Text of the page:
chinese writing styles with calligraphy co

What is Chinese Writing? 

chinese writing with the calligraphy co

Chinese calligraphy is the writing of Chinese characters as an art form, uniting visual art and interpretation from its meaning. It is one of the most practiced ancient arts in China. Poets and painters were commonly great calligraphers. Chinese writing is not only perceived as an aesthetic form of writing, but also as a way to elevate an individual’s personal character.

Chinese writing can be used to write traditional greetings on a variety of traditional stationery and products including lai see envelopes, scrolls, fans and lanterns. Our artists at The Calligraphy Co. specialise in traditional and simplified Chinese calligraphy and painting traditions, which can be applied to traditional stationery and products, as well as modern luxury brand stationery, products and product packaging.

What Are The 6 Types of Chinese Writing?

Six major styles of Chinese writing have developed over the course of more than three thousand years.

1. Oracle Bone Script

The Oracle bone script is the earliest known form of Chinese writing, dates from the 14th to 11th century BCE. However, it was discovered and deciphered in the early 20th century. Archaeologists in the early 20th century discovered this type of Chinese writing and modern scholars have recently added it to China’s tradition of calligraphy writing types. It was practiced in the form of pictographic inscriptions on the flat bones of specific animal turtle shells. The texts served a divinatory purpose, and was used in predicting future events on behalf of the leader.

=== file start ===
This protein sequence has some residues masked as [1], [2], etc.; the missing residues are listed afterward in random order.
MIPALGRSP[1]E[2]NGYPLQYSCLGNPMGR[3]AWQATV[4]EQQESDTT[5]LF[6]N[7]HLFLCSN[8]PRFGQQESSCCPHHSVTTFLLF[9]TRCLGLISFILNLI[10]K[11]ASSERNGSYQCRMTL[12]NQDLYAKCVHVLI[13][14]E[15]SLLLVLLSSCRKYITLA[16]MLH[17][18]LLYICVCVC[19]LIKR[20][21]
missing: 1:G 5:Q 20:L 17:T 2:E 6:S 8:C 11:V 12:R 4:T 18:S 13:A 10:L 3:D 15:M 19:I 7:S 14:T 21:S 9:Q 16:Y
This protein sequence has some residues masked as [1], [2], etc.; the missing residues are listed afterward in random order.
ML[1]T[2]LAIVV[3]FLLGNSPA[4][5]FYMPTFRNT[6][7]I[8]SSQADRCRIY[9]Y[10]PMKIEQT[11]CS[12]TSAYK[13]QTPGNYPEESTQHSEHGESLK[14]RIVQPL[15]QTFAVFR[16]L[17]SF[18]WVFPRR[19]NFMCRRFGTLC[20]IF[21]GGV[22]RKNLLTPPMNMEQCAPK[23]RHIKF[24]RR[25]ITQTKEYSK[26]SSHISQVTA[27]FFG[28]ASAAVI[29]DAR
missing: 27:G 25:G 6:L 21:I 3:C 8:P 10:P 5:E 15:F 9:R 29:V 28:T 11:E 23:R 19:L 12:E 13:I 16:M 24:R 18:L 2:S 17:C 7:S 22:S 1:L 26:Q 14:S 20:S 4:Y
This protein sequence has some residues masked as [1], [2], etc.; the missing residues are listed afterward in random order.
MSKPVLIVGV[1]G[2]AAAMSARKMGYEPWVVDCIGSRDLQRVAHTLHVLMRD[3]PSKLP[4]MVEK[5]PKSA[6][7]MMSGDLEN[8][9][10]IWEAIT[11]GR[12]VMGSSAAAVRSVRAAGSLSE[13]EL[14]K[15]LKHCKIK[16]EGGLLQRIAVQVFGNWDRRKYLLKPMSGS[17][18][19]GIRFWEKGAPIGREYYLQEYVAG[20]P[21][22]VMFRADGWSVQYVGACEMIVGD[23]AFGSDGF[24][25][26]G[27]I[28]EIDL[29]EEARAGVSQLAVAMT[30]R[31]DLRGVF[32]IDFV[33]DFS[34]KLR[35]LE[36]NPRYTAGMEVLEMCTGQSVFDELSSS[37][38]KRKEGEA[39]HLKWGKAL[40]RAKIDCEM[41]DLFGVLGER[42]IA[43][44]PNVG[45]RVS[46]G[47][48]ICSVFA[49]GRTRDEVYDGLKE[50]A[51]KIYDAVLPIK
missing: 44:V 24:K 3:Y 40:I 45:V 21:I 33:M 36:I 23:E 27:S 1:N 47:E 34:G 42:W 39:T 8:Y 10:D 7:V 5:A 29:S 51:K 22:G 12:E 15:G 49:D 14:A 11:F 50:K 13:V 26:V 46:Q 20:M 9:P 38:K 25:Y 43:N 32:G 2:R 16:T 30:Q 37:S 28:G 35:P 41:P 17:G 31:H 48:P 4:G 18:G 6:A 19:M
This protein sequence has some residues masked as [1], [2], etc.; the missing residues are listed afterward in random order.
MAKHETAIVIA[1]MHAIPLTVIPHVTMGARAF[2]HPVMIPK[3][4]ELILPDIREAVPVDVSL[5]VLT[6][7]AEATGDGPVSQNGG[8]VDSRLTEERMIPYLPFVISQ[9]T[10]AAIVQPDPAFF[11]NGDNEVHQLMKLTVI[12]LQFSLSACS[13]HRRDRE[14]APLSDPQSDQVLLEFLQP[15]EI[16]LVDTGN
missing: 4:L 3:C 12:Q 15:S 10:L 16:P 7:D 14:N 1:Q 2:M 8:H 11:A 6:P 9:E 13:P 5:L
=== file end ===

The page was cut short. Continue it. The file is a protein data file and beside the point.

2. Seal Script 

Seal script, otherwise known as Seal or Zuan Style, exists in two different forms. The earlier form was called large or great seal script. They were predominantly used mostly for celebratory purposes. The other form is known as small-seal script which came later and was considered a standardised system of writing under Qin dynasty’s first emperor. This form of Chinese writing was frequently used for solumn writing on stone monuments.

3. Clerical Script

Clerical style, also known as Li stylem was commonly used in preparing official records and documents, as well as for public monuments. This form of Chinese writing is considered the simplified variation of seal script and was practiced with a brush on bamboo or wooden material.

4. Running Script

Running style was also known as semi cursive script or ​​Tsao style. Due to its ease, convenience, and legibility, running script quickly became the most popular form of Chinese writing in daily use, even in today’s day and age.

5. Cursive Script

The characters inherit a rounded, edgeless appearance, and resemble the grass shaked by the wind. Therefore it is commonly referred to as Grass script in China. The merging of the strokes allows writers to often write without lifting the brush from the surface. Hence, this type of Chinese writing allows for more freedom and in the expression of emotions

6. Standard Script

Standard script is considered to contain the highest number of strokes, written separately, slowly and attentively. It also has stricter rules when it comes to their width and sizes. This form of Chinese calligraphy is the first style taught to children, and is the starting point for the majority ofl modern printed materials. This is because it is the clearest and easiest form of Chinese writing to read.

Brand Activation & Calligraphy Services

If you are looking for the finest Chinese calligraphy artisans across Australia and New Zealand to enhance your brand activation or event, visit our website for more information or contact us to discuss how we can tailor a memorable experience for your valued clients and guests.

In addition to Chinese calligraphy, The Calligraphy Co. artisans provide a broad range of bespoke artisanal services, including custom embroidery, western modern and traditional calligraphy, fashion and product illustration, leather and product embossing, hand engraving and more.